Everybody Starts

Oh, if you could see the list of unfinished blog posts hidden behind the curtain of this site.  I’m great at starting.  Everyone is.

But you’ll likely never read those, simply because they’ll probably never been completed.  Starting well is fine.  Finishing well is really the point though. 

When my wife and I were newlyweds, we excitedly joined a gym so that could get up together early each morning before work and exercise.  The gym was only about 5 minutes across our small town, so it was very convenient.  The problem was there was a McDonald’s directly in our path.  More often than I might care to admit, we’d ditch our exercise plans in exchange for a breakfast burrito!  And after finishing the burrito, did we THEN go to the gym to work it off?  Nah.  We usually went back home and got back in bed.  Everybody starts well.

The letters in the Bible written by Paul are full of encouragements, exhortations, and challenges to finish well.  But what does finishing well in my faith look like exactly?  Well, from what Paul explains, here are a few things included:

1. Face forward.  If we’re going to follow Christ, we’ve got to be focused on Christ.  Have you ever been driving along in your car and something to the side catches your eye?  Like a fender bender?  Or a yard sale?  Or a jogger?  You turn your head to look and before you know it, your car is veering in the direction you’re looking!  Like it or not, the trajectory of your life follows the direction of your focus.

2. Unremember.  God is not a forgetful God when it comes to our sins; He simply “chooses not to remember” our sins.  He doesn’t misplace my sins like I misplace my keys.  On the contrary.  He knows EXACTLY where my sins are!  They are nailed to a Roman cross on a hill called Golgotha.  I am free from their grip, their penalty, and their condemnation because of Jesus sacrificial death on that cross.  But I’m awfully good at stewing in my own sin, crippled by shame and guilt rather than, like God, remembering no more my forgiven sins.

3. Look around.  Now, I’m not trying to contradict #1, but I do believe there is great value in looking into the stands of those who have finished before us.  Hebrews 12 speaks clearly and beautifully about the “great cloud of witnesses” that surround us, cheer us, and await us.  I used to be a pitcher in little league.  I recall vividly the times when my coach had a forlorn look on his face in the dugout because of my too-slow fastball, or my way-too-straight curveball, or my “meatball” as it was called–the slow lofty one that hit the center of the strike zone; perfectly placed for the batter to knock the snot out of it.  But I also remember my parents in the stands.  I remember their look of love and interest and even pride.  I remember that no matter how well or poorly I was pitching or playing that game, they were going to take me home anyway.  We need to be reminded of those who are cheering us on, so that we don’t feel alone.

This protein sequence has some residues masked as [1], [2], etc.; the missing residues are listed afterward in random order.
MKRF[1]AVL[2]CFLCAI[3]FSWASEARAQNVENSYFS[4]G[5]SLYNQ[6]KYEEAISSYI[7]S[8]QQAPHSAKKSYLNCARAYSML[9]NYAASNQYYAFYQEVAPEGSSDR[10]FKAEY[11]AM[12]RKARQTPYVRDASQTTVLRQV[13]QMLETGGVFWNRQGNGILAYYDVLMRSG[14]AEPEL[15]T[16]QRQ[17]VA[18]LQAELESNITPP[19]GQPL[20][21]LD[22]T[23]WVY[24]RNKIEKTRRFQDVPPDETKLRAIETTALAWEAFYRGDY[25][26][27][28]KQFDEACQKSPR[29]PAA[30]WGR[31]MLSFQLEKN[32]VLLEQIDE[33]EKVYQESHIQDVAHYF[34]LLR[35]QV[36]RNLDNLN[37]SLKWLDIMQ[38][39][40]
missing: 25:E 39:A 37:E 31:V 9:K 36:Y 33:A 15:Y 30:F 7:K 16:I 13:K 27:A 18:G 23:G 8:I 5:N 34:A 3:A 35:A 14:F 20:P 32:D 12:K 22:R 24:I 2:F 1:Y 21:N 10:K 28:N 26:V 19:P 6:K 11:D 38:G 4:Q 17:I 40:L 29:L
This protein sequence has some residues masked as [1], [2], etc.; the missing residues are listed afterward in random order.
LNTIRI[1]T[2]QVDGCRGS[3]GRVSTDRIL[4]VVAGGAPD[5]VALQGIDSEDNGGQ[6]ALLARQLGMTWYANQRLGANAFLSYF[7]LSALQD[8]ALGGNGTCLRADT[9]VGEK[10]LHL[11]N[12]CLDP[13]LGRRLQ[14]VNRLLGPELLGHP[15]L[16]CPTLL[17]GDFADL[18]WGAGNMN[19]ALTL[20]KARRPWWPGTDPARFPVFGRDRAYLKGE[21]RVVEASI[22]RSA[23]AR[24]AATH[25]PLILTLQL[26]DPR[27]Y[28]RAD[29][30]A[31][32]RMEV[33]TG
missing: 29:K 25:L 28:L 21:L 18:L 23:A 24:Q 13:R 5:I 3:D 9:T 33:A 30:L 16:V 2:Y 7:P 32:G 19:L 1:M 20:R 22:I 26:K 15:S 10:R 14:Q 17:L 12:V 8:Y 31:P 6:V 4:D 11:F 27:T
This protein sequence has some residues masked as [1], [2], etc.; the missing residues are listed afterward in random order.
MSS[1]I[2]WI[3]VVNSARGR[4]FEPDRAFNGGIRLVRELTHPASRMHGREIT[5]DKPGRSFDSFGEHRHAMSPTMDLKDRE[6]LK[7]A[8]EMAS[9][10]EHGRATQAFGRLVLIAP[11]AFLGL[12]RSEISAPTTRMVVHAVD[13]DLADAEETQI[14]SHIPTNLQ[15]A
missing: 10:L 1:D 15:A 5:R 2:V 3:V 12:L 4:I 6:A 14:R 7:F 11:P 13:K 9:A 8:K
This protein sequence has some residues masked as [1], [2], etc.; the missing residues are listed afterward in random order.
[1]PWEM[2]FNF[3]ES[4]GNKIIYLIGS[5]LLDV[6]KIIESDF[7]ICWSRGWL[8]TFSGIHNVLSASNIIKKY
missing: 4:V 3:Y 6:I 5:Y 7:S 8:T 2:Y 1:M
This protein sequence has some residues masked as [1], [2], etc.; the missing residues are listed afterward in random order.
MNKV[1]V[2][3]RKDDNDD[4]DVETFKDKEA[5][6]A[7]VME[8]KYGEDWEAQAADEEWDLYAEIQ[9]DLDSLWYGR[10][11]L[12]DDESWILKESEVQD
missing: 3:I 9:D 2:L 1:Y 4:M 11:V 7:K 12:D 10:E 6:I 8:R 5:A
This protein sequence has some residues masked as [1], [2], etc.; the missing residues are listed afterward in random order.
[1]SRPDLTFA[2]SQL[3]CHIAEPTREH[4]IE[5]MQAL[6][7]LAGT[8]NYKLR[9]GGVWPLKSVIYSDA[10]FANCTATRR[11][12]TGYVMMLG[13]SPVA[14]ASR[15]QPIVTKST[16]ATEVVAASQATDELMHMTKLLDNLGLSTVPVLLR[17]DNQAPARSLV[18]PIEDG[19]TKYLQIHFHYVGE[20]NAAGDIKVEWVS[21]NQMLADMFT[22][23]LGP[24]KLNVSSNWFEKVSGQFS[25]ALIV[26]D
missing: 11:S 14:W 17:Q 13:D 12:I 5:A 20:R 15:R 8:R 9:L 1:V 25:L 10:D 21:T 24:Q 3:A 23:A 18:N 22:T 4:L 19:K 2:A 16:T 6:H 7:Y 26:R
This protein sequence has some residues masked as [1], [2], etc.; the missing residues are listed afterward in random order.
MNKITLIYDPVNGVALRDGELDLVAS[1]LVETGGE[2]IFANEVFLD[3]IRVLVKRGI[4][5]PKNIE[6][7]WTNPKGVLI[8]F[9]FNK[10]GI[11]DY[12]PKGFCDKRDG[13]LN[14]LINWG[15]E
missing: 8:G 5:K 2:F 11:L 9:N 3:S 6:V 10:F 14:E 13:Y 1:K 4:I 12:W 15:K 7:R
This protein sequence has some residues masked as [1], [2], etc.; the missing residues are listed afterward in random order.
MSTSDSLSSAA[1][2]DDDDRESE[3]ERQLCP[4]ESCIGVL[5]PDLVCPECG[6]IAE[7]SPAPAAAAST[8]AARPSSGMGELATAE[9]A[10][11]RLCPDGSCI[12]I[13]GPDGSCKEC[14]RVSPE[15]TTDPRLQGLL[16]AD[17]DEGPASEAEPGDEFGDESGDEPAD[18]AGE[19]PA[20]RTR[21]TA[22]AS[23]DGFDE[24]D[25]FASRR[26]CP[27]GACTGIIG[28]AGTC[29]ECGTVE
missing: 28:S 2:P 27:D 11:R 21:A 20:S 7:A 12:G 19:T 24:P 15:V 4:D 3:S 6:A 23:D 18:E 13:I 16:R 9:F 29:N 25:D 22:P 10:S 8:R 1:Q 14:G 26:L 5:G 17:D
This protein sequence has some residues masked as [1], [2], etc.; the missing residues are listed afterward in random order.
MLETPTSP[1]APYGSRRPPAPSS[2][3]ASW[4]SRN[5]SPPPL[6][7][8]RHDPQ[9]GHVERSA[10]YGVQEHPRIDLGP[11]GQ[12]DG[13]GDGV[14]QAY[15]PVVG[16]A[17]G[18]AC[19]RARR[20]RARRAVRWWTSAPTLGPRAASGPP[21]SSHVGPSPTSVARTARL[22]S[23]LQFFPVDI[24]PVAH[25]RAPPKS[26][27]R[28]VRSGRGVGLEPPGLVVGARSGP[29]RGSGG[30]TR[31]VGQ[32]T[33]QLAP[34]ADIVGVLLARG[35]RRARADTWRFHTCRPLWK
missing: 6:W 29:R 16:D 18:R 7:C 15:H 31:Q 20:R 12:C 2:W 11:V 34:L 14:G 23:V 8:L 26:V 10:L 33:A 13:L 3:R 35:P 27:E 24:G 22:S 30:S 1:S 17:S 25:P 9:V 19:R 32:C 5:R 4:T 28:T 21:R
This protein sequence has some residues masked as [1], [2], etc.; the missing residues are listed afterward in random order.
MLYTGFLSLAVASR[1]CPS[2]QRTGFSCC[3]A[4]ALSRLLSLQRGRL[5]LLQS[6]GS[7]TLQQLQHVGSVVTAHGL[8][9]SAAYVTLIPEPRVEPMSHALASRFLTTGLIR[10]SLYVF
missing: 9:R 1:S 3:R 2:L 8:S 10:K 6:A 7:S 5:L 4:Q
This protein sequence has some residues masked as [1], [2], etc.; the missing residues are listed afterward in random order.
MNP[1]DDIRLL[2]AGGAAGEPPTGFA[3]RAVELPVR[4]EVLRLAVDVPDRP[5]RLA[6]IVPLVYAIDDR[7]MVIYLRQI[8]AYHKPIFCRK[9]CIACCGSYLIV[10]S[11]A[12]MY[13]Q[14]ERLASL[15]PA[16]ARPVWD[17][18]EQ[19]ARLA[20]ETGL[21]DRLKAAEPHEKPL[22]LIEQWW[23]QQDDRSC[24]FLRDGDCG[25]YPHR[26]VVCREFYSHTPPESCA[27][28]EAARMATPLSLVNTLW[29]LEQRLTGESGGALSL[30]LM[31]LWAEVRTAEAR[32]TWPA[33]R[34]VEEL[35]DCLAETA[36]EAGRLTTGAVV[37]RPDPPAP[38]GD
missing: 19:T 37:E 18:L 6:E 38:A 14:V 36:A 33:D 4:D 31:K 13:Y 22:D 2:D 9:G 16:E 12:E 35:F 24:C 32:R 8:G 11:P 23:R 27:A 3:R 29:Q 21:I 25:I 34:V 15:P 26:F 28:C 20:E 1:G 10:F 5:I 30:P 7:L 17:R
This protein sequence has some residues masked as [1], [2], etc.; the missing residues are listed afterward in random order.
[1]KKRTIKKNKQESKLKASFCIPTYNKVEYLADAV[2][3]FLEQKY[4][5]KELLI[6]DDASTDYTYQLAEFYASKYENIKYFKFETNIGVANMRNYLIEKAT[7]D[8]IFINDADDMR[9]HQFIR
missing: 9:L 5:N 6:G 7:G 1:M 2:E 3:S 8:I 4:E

4.  Press on.  The concept of “pressing on” that Paul talks about is a “leaning forward”.  Have you ever seen a foot race in the olympics where two or more runners are crossing the line at almost the exact same time?  At the very last stride, they LEAN or even lunge forward in order to be the first one across that finish line.  Paul is using this word picture to illustrate how we are to live lives that lean forward!  Lunging to victory!  Do I have that fire as I go about my every day?  Do I have such desperation for a victorious life?  How well do I “press on”?

The truth is, as we run this race, we don’t have any clue when the finish line will appear right in front of us.  No one is promised tomorrow.  My finish line might be only minutes away from right now, and so might yours.  I want to be the kind of person who not only leaves the starting blocks with a bang, but crosses the line with a lean!

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